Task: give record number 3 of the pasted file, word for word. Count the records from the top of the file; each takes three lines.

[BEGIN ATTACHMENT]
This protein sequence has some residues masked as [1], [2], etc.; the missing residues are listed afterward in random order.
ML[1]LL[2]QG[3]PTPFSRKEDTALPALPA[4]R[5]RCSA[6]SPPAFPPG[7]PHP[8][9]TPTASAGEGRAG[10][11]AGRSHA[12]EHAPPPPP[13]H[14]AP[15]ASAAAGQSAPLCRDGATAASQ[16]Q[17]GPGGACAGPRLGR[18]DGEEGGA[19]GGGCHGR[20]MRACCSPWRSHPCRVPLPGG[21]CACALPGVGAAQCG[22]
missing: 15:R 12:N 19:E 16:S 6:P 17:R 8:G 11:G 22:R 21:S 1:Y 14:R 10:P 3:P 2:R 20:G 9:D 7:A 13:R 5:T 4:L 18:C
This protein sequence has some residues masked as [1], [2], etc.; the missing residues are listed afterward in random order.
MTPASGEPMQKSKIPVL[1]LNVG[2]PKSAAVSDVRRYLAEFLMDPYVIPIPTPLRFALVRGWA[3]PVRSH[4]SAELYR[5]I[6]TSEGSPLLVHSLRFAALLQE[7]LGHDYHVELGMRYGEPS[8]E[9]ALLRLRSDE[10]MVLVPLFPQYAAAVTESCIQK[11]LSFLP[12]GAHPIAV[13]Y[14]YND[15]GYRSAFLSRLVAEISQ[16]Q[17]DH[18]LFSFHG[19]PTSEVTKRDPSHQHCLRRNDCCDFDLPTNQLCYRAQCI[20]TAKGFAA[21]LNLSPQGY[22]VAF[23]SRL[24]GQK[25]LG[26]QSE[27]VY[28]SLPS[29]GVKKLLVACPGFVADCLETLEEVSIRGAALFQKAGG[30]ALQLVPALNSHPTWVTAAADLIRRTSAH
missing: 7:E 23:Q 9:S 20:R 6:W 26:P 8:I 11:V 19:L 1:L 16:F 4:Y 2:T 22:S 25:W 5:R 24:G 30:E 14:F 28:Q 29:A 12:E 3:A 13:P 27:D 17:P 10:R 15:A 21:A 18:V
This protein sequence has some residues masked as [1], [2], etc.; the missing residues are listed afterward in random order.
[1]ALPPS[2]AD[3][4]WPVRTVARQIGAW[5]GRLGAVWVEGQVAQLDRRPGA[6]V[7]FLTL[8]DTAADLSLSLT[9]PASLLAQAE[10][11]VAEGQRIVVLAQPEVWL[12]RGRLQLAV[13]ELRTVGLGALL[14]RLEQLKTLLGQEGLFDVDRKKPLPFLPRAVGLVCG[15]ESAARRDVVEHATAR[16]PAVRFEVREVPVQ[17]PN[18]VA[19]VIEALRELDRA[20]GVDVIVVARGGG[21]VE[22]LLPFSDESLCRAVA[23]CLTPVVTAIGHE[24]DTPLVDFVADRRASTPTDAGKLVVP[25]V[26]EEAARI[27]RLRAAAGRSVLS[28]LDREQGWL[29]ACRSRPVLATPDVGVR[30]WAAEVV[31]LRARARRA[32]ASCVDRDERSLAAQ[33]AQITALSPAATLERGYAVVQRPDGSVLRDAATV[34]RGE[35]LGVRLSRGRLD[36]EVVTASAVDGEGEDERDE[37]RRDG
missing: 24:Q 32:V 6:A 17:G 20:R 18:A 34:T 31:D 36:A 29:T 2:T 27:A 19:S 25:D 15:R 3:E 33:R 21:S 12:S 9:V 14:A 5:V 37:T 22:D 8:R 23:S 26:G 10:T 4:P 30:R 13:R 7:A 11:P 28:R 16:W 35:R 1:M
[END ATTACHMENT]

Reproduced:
This protein sequence has some residues masked as [1], [2], etc.; the missing residues are listed afterward in random order.
[1]ALPPS[2]AD[3][4]WPVRTVARQIGAW[5]GRLGAVWVEGQVAQLDRRPGA[6]V[7]FLTL[8]DTAADLSLSLT[9]PASLLAQAE[10][11]VAEGQRIVVLAQPEVWL[12]RGRLQLAV[13]ELRTVGLGALL[14]RLEQLKTLLGQEGLFDVDRKKPLPFLPRAVGLVCG[15]ESAARRDVVEHATAR[16]PAVRFEVREVPVQ[17]PN[18]VA[19]VIEALRELDRA[20]GVDVIVVARGGG[21]VE[22]LLPFSDESLCRAVA[23]CLTPVVTAIGHE[24]DTPLVDFVADRRASTPTDAGKLVVP[25]V[26]EEAARI[27]RLRAAAGRSVLS[28]LDREQGWL[29]ACRSRPVLATPDVGVR[30]WAAEVV[31]LRARARRA[32]ASCVDRDERSLAAQ[33]AQITALSPAATLERGYAVVQRPDGSVLRDAATV[34]RGE[35]LGVRLSRGRLD[36]EVVTASAVDGEGEDERDE[37]RRDG
missing: 24:Q 32:V 6:A 17:G 20:R 18:A 34:T 31:D 36:A 29:T 2:T 27:A 19:S 25:D 15:R 3:E 33:R 21:S 12:S 9:V 14:A 5:V 37:T 22:D 8:R 23:S 26:G 10:T 4:P 30:R 13:R 7:A 11:P 28:R 16:W 35:R 1:M